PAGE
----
President Trump in a Cabinet meeting. Photo: Michael Reynolds-Pool / Getty Images

This week, President Trump ripped the steering wheel out of John Kelly’s hands and played chief of staff and communications director, all wrapped into one:

Trump kept his own senior staff on edge, with top officials uncertain from hour to hour what was happening with two globally consequential issues: tariffs and North Korea.

Want to know what it’s like to work for this president? A senior administration official, who likes Trump but can't keep up, tells Jonathan Swan:

  • “No single individual in history has been able to direct an entire news cycle on a whim, and he's using that power at his sole discretion, with the WH policy, press, and comms teams just along for the ride."
  • "SURPRISE, we're taking major trade actions. WAIT, maybe we're not."
  • "ACTUALLY, yes we are, and we're going to do it TODAY. "
  • "SURPRISE, there'll be a big announcement in a few hours. You'll want to watch. *Media gives it hours of breathless attention,* followed by one of the most significant foreign policy announcements in recent memory."
  • "Both at a policy level (e.g. what trade actions to take, whether or not to accept Kim invitation) or a comms level (when/how to announce these decisions), Trump is doing what he wants, when he wants, how he wants."
  • "The WH staff I talk to are constantly having to make the decision whether to push back on him, push forward with him, or head for the exits in exasperation."

Be smart: The restraints on Trump are fully removed. Imagine if Trump did publicly what he said privately during the first year-plus. He didn’t, in part because Reince Priebus, Gary Cohn, General Mattis, Dina Powell, Rob Porter and others conspired to box him in and occasionally talk him off the ledge. No more. 

  • Now, what Trump says will likely just happen.

How it's playing:

  • WashPost A1: "President acts as own diplomat, negotiator"
  • AP: "In the tough times, Trump goes it alone"

Go deeper

14 hours ago - Health

15 states broke single-day coronavirus records this week

Data: Compiled from state health departments by Axios; Map: Danielle Alberti/Axios

At least 15 states broke their single-day novel coronavirus infection records this week, according to state health department data reviewed by Axios.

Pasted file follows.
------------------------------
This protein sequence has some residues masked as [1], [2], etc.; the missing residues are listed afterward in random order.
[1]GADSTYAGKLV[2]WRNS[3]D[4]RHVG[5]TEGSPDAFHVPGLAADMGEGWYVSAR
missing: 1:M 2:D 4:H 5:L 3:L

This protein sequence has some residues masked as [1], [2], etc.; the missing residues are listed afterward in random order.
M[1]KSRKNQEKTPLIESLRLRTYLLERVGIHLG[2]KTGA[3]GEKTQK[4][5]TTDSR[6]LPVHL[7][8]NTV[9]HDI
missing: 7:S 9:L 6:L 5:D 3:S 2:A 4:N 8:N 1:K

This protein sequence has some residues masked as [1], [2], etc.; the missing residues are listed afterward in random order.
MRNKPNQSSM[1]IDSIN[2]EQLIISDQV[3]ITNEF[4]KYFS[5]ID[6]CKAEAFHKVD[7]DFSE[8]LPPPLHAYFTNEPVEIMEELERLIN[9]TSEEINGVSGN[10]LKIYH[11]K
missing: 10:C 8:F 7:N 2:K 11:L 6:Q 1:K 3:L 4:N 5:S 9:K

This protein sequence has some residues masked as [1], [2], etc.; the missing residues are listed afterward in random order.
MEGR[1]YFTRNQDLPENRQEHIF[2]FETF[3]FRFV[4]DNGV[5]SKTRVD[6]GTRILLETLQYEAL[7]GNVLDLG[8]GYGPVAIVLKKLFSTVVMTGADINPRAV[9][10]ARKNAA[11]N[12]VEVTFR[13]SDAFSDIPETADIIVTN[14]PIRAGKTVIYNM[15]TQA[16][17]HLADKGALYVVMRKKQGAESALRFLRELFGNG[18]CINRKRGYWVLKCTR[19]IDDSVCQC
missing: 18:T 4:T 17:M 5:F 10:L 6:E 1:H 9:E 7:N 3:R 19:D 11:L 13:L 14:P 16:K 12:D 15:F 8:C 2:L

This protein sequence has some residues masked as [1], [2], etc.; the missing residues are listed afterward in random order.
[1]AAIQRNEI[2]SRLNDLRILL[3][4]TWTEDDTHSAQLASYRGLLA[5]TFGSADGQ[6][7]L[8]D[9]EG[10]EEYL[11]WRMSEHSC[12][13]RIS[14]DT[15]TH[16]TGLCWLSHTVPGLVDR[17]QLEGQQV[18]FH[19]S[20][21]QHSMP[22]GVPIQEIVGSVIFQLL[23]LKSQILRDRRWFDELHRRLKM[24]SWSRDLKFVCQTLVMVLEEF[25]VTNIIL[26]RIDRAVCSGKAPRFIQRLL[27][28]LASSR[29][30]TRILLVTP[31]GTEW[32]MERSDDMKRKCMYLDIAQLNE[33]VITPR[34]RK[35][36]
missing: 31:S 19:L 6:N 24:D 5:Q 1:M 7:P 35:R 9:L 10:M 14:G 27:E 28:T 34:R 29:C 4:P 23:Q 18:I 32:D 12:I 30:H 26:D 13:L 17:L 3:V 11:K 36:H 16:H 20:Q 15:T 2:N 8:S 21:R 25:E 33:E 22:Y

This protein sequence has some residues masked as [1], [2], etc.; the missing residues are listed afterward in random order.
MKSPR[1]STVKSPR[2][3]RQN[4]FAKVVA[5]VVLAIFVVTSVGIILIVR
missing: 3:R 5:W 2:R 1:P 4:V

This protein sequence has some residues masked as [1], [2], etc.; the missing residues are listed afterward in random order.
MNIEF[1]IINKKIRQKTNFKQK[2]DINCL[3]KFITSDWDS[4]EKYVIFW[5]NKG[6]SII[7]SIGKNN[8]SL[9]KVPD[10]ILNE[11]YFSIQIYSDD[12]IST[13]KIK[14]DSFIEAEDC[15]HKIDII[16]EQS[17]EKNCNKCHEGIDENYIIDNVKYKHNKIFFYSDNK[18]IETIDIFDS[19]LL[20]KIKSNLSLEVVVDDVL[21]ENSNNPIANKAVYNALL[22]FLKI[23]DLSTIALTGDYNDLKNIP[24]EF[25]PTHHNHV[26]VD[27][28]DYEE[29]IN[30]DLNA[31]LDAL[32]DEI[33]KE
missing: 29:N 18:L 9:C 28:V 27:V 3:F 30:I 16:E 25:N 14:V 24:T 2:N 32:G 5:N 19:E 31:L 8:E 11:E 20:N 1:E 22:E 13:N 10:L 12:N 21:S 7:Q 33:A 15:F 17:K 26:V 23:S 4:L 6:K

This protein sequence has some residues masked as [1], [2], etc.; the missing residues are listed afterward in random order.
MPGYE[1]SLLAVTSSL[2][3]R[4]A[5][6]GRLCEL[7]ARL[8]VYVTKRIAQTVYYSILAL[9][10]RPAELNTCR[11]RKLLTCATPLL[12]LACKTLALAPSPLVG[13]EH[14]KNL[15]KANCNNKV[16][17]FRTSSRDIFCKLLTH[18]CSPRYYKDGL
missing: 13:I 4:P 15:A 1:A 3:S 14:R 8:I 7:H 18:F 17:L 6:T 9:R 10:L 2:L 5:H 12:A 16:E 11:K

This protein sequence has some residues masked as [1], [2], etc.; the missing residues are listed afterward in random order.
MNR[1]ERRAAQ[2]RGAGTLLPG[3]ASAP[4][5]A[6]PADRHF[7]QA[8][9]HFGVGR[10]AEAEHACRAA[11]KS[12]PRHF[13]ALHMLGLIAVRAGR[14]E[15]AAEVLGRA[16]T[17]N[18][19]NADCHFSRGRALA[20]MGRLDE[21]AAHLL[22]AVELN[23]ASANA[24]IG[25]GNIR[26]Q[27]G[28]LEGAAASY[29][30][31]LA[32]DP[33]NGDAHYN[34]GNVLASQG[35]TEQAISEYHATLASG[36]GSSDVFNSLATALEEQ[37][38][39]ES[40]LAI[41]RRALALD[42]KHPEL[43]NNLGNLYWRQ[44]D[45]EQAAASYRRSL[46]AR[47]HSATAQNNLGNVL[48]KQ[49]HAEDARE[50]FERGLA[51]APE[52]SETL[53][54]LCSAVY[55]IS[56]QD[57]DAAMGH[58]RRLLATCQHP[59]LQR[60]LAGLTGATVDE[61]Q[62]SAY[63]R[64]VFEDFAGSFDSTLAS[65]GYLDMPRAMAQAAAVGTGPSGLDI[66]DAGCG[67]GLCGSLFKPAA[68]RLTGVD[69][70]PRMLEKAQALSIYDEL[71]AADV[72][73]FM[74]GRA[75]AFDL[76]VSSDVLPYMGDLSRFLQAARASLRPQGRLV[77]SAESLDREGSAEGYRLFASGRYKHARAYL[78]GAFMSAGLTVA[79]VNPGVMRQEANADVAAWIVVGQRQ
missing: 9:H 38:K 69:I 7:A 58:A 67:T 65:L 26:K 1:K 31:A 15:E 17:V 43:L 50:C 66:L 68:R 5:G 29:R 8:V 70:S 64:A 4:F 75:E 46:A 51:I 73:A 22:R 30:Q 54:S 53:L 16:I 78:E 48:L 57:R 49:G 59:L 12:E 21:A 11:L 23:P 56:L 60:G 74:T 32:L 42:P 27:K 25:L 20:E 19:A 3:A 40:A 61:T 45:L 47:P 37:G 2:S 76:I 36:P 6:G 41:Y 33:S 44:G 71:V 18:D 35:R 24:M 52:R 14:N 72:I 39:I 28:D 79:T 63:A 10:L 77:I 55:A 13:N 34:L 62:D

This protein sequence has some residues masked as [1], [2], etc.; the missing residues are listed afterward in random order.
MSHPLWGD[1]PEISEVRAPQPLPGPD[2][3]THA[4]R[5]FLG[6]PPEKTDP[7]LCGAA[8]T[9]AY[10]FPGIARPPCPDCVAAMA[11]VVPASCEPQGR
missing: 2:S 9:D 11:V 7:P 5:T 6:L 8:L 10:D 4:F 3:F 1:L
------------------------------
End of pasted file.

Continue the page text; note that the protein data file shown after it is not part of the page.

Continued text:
The big picture: The number of coronavirus cases increased in the vast majority of states over the last week, and decreased in only two states plus the District of Columbia, Axios' Andrew Withershoop and Caitlin Owens report.

Updated 15 hours ago - Politics & Policy

Coronavirus dashboard

Illustration: Aïda Amer/Axios

  1. Global: Total confirmed cases as of 3 p.m. ET: 11,143,945 — Total deaths: 527,681 — Total recoveries — 6,004,593Map.
  2. U.S.: Total confirmed cases as of 3 p.m. ET: 2,818,588 — Total deaths: 129,584 — Total recoveries: 883,561 — Total tested: 34,213,497Map.
  3. States: Photos of America's pandemic July 4 ICU beds in Arizona's hot spot reach near capacity.
  4. Public health: U.S. coronavirus infections hit record highs for 3 straight days.
  5. Politics: Trump extends PPP application deadlineKimberly Guilfoyle tests positive.
  6. World: Mexican leaders call for tighter border control as infections rise in U.S.
  7. Sports: 31 MLB players test positive as workouts resume.
  8. 1 📽 thing: Drive-in movie theaters are making a comeback.
15 hours ago - Health

In photos: America celebrates July 4 during global pandemic

Photo: Francine Orr/Los Angeles Times/Getty Images

The U.S. has already celebrated Easter, graduations and so much more during the coronavirus pandemic, and now it can add July 4 to the list.

The state of play: Axios' Stef Kight writes public parades and fireworks displays around much of the country are being canceled to prevent mass gatherings where the virus could spread. Hot-dog contests and concerts will play to empty stands and virtual audiences — all while American pride treads an all-time low.